mature couple with young financial advisor

As volatility returns to markets after a smooth first quarter for investors, Toronto-based Manulife Investment Management is preparing its advisors to deal with anxious clients.

Manulife has partnered with Toronto-based behavioural economics consulting firm BEworks to train advisors on the emotional biases to which clients — and the advisors themselves — can fall prey.

Bernard Letendre, Manulife’s wealth and asset management head for Canada, said Wednesday that the firm is creating a microsite to train advisors on behavioural economics, featuring videos and white papers. BEworks chief client officer David Lewis is also speaking to Manulife advisors at a series of roadshows across the country.

As investment firms compete with competition from robo-advisors, many are starting to emphasize the coaching relationship with clients and the psychological and emotional support advisors can provide.

Catherine Milum, Manulife’s head of wealth sales for Canada, said too much emphasis is put on graphs and numbers in discussions with clients.

“The number one job of an advisor is to keep clients invested,” she said at a launch event in Toronto on Wednesday.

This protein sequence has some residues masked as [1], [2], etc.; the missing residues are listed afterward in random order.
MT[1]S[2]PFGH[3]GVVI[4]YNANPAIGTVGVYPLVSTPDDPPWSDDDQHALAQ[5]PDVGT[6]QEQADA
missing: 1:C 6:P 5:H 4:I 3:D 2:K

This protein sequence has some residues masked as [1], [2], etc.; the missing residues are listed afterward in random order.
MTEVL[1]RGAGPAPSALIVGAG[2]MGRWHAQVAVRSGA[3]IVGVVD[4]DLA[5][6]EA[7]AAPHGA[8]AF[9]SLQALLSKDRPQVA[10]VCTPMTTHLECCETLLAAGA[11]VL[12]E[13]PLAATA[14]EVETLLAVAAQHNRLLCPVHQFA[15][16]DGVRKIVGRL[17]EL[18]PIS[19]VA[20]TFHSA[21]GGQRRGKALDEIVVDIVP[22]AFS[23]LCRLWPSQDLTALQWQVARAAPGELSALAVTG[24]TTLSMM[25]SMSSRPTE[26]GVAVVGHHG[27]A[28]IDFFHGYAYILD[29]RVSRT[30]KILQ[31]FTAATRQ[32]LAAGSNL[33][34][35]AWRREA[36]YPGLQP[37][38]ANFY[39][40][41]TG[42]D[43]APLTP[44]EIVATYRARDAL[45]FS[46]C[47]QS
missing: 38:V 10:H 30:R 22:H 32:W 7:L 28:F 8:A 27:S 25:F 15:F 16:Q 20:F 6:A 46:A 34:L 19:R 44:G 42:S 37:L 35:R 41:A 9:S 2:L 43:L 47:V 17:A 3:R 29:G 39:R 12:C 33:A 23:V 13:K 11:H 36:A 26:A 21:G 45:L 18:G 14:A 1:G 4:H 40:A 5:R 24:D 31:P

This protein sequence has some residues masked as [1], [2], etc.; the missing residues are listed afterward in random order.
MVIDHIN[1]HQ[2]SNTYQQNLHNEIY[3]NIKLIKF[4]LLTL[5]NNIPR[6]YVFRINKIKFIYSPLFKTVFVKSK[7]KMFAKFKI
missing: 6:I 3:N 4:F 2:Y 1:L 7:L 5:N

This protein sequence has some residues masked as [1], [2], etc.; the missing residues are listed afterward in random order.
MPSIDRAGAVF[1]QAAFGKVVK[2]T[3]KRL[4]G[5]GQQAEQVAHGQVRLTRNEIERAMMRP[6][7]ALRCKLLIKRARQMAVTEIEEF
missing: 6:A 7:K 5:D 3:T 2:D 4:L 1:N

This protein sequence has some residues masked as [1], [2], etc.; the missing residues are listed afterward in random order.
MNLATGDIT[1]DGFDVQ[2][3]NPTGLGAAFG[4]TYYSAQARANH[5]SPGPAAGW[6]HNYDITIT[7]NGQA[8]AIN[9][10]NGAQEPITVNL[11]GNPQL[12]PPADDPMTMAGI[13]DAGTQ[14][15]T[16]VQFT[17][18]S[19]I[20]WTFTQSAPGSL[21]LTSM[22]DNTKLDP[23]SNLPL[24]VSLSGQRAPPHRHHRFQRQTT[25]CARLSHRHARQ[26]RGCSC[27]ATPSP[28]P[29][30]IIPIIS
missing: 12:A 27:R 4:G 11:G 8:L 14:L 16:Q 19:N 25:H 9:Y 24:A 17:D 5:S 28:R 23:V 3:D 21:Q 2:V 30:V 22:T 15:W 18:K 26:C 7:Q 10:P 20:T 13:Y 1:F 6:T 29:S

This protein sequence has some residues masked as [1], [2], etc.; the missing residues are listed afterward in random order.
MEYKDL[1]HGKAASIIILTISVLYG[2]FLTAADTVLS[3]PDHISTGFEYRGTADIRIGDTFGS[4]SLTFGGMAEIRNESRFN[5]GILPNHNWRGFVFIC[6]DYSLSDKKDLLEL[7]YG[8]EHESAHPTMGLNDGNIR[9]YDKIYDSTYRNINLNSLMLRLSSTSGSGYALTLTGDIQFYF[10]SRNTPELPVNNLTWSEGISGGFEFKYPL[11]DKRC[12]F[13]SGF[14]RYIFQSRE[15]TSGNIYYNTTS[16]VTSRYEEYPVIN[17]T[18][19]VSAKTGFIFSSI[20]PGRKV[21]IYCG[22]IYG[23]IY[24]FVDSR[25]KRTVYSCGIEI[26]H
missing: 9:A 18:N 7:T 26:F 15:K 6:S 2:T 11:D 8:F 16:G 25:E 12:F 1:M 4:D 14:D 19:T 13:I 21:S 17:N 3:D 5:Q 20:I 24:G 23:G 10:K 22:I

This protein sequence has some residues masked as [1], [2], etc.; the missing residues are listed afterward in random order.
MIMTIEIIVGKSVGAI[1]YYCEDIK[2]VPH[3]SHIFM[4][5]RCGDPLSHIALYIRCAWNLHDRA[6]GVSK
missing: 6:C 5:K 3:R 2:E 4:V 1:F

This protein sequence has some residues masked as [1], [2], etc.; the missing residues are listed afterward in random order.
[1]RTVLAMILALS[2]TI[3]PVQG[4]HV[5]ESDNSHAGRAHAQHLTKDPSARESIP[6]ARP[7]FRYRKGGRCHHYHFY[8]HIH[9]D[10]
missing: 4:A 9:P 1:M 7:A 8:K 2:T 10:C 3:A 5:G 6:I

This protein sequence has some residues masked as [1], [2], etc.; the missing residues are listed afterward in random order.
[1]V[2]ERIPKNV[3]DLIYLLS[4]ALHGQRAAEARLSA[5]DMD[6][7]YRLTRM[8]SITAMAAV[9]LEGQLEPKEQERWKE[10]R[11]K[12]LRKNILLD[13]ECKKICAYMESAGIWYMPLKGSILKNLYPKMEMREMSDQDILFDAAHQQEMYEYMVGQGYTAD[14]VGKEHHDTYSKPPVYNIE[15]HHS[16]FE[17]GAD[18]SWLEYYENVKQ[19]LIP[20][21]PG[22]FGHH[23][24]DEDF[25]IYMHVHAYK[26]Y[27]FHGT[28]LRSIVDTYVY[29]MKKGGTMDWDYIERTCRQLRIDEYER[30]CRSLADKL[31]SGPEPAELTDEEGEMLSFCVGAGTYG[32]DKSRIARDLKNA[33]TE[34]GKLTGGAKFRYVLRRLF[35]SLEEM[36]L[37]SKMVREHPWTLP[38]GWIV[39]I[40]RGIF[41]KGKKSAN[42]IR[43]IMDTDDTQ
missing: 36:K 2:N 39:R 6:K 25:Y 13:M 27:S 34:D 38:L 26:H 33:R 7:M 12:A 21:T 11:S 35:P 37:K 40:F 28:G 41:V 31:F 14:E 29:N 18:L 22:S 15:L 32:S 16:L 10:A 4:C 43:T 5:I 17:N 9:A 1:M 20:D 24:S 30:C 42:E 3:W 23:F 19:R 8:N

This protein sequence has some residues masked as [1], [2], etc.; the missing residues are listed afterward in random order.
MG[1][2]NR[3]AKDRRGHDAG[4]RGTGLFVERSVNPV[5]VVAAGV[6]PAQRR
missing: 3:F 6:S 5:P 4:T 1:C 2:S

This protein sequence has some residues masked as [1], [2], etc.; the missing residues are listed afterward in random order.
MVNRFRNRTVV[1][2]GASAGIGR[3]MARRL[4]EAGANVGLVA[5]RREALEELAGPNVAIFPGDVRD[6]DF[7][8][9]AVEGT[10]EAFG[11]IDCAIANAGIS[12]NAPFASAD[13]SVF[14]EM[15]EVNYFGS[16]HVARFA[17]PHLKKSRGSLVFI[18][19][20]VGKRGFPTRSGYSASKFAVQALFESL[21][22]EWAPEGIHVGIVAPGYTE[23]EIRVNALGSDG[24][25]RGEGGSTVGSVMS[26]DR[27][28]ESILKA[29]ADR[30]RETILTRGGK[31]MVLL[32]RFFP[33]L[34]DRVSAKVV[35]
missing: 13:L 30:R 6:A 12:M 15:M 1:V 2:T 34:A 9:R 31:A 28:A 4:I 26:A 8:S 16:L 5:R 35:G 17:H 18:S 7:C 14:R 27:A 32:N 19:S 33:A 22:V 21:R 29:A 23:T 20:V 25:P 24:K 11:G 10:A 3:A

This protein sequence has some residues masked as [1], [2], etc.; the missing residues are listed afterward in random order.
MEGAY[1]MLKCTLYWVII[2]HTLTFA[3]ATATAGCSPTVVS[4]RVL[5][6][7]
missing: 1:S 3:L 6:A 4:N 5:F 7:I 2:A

Philip Petursson, Manulife’s chief investment strategist, said many investors sold at a low point when markets tanked last year. December 2018 saw larger one-month outflows from U.S. equity and balanced funds than October 2008, he said, even though fundamentals were still supportive of expanded earnings and global economic growth. Those who pulled out missed the 2019 rebound.

Lewis outlined four tools to prevent clients from reacting emotionally and jeopardizing their investments.

  • Pre-commitment: Have clients agree to remain invested in the market unless it drops by a pre-determined amount (e.g., 20% to 25%). “People like to be self-consistent,” he said. Establishing a threshold allows a client to say, “I made a decision and I’m a smart person and I’m going to be consistent with that good decision,” Lewis said.
  • Mental accounting: Separating money into separate buckets can be a useful illusion. If advisors can get clients to think about a portion of their money as a long-term investment that they can forget about for 20 years, “you can actually desensitize them to the volatility,” he said.
  • Emotion priming: People tend to feel emotions more strongly when they feel they don’t have control over them. Discussing market fears with clients allows them to confront their anxiety, which gives advisors the opportunity to say they’re feeling the same way, while offering reassurance that clients are doing the right thing.
  • Mental time travel: When a client wants to liquidate assets in a panic, ask how they would feel in a month if, as typically happens, the market rebounds and they miss out on a 20% gain. This time travel can be pushed farther to help clients imagine how present decisions will affect their quality of life in retirement.

“Advisors themselves can fall prey to the very same biases [as] their clients,” Lewis said. Advisors’ experience, plus behavioural economics training, can help everyone self-correct.